Turtle Summer

by Paula Ray

Turtle Summer
By Paula Ray

The summer before freshman year at college, the beach transformed from childhood playground to playboy's mansion. She became a centerfold to catch the splatter. He was her summer fling, the first cock to crow when the sun rose over her tequila smile. A Wednesday night, post Bible study, drinking buddy, preacher's son, he pickled her giggles and made a marionette of her body, pulling strings with his tongue. She danced like a fish on the sand--mouth opened. He took her picture, scribbled his address on her palm, then drove her home before parental coffee eyes spied her empty bed upstairs.

First semester, horns pierced her hymen halo and she sprouted a tail and learned to wield it as a spear, harpooning A's stored in professor blubber. Her mother thought her little angel had flown away, abandoned the nest, but she'd grown scales and developed a fondness for staying wet. The preacher's son became a turtle who guarded eggs then crawled out to sea, but returned each summer to the same wet spot in the sand. She was a light on the shore to guide him home.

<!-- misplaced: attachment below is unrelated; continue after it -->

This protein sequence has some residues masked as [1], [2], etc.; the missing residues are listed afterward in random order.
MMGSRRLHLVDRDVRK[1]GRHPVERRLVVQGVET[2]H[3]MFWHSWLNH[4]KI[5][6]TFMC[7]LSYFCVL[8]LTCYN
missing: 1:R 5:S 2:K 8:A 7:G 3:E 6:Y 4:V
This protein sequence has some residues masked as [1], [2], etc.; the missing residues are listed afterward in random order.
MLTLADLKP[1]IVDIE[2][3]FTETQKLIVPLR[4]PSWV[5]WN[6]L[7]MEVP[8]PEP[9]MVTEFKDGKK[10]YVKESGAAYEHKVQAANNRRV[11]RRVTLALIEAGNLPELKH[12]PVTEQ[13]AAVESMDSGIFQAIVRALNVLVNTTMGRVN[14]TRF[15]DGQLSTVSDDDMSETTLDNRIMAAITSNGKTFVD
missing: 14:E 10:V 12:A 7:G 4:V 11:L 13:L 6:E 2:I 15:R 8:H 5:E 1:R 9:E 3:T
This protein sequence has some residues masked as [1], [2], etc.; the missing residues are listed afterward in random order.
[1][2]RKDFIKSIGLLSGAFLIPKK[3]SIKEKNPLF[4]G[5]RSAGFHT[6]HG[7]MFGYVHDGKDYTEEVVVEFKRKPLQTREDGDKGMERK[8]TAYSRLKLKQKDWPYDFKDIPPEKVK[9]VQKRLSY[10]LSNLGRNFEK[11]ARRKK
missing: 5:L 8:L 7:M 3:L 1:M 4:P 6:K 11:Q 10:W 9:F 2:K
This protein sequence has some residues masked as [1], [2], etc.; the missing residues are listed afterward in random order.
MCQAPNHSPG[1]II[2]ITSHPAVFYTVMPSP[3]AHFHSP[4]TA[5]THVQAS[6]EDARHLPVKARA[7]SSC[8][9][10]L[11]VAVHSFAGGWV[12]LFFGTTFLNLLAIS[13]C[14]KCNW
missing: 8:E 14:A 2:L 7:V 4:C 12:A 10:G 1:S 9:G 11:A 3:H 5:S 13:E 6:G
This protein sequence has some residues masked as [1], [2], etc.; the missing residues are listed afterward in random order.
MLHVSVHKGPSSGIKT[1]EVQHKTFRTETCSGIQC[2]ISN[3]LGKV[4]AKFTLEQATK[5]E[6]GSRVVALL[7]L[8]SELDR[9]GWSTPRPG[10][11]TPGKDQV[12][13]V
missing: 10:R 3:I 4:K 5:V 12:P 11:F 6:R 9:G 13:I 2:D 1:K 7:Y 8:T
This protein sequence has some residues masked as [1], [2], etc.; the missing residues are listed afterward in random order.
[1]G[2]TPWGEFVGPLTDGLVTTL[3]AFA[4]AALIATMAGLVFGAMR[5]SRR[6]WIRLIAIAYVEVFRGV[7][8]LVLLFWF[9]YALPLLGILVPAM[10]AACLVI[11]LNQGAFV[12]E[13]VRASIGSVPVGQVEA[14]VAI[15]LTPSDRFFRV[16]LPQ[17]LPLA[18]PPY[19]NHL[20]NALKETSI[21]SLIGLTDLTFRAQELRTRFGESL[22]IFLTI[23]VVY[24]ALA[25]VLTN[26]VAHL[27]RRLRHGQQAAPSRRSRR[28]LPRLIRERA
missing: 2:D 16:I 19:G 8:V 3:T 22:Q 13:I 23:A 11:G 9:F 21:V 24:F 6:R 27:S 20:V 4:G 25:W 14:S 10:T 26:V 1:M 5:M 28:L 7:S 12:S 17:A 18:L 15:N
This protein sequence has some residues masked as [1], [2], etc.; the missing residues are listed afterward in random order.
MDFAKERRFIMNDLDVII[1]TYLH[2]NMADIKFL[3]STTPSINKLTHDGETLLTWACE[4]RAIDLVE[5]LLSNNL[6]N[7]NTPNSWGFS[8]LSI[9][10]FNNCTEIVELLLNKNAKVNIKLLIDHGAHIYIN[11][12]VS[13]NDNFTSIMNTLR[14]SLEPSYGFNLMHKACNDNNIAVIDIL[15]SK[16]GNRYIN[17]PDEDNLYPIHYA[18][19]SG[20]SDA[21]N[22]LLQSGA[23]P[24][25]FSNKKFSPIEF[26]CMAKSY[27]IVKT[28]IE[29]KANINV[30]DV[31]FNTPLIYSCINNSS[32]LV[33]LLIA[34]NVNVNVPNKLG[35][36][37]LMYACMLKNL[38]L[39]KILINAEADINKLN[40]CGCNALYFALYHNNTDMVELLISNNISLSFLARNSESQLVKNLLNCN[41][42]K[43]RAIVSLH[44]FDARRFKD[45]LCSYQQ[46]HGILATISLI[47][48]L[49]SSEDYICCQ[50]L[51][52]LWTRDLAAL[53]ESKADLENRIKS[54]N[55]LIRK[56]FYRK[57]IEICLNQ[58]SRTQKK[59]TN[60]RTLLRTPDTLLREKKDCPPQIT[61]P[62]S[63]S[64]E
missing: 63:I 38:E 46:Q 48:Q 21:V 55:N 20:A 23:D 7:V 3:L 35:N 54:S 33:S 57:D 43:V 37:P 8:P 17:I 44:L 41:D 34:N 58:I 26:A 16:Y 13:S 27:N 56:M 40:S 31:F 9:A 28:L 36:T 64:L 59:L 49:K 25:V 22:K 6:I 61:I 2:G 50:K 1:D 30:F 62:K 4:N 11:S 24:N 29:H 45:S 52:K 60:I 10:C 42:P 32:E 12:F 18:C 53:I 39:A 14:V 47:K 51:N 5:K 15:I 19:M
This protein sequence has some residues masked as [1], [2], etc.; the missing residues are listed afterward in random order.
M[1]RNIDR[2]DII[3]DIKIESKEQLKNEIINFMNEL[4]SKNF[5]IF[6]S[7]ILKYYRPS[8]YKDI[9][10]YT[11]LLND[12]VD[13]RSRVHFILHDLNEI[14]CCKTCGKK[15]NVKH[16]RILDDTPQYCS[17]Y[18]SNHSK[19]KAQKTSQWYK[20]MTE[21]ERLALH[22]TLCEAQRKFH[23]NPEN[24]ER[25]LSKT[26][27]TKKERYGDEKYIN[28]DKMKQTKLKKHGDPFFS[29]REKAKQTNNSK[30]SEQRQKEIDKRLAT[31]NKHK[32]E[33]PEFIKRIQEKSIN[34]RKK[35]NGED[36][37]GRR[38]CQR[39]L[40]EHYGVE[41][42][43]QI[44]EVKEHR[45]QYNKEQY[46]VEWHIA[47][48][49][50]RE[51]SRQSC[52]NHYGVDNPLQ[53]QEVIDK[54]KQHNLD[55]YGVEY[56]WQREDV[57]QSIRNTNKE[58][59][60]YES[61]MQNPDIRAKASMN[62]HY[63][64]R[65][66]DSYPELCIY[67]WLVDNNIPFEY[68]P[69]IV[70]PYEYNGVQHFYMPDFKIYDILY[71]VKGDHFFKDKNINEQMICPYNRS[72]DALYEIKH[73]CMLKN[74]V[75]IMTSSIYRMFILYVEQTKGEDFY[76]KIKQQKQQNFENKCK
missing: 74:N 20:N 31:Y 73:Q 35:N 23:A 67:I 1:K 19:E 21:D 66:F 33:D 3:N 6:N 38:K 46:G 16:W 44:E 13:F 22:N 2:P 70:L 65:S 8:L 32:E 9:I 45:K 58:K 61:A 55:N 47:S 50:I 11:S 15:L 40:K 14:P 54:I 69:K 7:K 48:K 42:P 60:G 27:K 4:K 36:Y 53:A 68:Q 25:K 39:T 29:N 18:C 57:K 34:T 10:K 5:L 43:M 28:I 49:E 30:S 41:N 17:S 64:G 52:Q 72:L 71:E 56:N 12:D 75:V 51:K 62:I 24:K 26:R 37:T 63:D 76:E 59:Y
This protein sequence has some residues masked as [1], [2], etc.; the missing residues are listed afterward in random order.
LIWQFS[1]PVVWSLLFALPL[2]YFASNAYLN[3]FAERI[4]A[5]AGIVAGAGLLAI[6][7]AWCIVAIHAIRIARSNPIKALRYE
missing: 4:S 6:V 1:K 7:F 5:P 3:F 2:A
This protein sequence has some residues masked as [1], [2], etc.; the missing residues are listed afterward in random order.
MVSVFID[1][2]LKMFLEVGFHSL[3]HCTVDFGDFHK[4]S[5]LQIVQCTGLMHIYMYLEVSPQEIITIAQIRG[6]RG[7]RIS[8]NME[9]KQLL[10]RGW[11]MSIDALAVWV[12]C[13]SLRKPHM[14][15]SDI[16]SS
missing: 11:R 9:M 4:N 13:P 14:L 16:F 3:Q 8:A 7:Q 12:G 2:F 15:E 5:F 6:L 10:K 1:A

During the school year, she hid in the corner of her aquarium co-ed dormitory and baited her hook with waves of red coral hair. After college graduation, she ran into the turtle on the pier. He carried her picture in a secret place in his wallet, next to his emergency condom. She buried her egg in the sand with her head and convinced the turtle it was his offspring when it hatched. Broken shells littered the beach. Shrieking gulls circled as the tide swallowed the shore.